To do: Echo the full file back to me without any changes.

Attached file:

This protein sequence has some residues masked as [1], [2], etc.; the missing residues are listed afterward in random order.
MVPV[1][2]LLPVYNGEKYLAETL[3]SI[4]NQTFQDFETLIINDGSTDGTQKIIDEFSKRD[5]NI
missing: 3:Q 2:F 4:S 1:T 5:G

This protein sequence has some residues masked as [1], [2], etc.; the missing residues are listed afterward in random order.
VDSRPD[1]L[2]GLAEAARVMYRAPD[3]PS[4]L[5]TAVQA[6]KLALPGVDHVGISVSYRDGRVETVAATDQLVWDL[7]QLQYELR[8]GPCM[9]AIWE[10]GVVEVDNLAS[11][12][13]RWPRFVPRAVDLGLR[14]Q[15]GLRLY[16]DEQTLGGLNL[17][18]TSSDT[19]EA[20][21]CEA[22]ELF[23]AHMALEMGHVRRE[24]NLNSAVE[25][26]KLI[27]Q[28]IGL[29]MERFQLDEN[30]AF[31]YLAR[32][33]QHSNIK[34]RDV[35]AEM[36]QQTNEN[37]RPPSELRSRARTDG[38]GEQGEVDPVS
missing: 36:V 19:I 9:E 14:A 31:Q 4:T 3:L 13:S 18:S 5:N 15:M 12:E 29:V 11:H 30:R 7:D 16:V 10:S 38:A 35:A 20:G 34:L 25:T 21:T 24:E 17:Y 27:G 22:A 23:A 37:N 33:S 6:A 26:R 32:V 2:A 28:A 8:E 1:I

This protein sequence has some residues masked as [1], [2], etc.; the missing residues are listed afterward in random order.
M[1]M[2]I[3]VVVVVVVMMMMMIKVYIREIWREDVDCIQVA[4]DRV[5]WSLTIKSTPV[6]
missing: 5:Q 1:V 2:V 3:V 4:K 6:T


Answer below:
This protein sequence has some residues masked as [1], [2], etc.; the missing residues are listed afterward in random order.
MVPV[1][2]LLPVYNGEKYLAETL[3]SI[4]NQTFQDFETLIINDGSTDGTQKIIDEFSKRD[5]NI
missing: 3:Q 2:F 4:S 1:T 5:G

This protein sequence has some residues masked as [1], [2], etc.; the missing residues are listed afterward in random order.
VDSRPD[1]L[2]GLAEAARVMYRAPD[3]PS[4]L[5]TAVQA[6]KLALPGVDHVGISVSYRDGRVETVAATDQLVWDL[7]QLQYELR[8]GPCM[9]AIWE[10]GVVEVDNLAS[11][12][13]RWPRFVPRAVDLGLR[14]Q[15]GLRLY[16]DEQTLGGLNL[17][18]TSSDT[19]EA[20][21]CEA[22]ELF[23]AHMALEMGHVRRE[24]NLNSAVE[25][26]KLI[27]Q[28]IGL[29]MERFQLDEN[30]AF[31]YLAR[32][33]QHSNIK[34]RDV[35]AEM[36]QQTNEN[37]RPPSELRSRARTDG[38]GEQGEVDPVS
missing: 36:V 19:I 9:E 14:A 31:Q 4:T 3:L 13:S 18:S 5:N 15:M 12:E 29:V 11:H 30:R 7:D 16:V 10:S 38:A 35:A 20:G 34:L 25:T 21:T 24:E 17:Y 27:G 22:A 23:A 37:N 33:S 6:A 26:R 32:V 2:A 28:A 8:E 1:I

This protein sequence has some residues masked as [1], [2], etc.; the missing residues are listed afterward in random order.
M[1]M[2]I[3]VVVVVVVMMMMMIKVYIREIWREDVDCIQVA[4]DRV[5]WSLTIKSTPV[6]
missing: 5:Q 1:V 2:V 3:V 4:K 6:T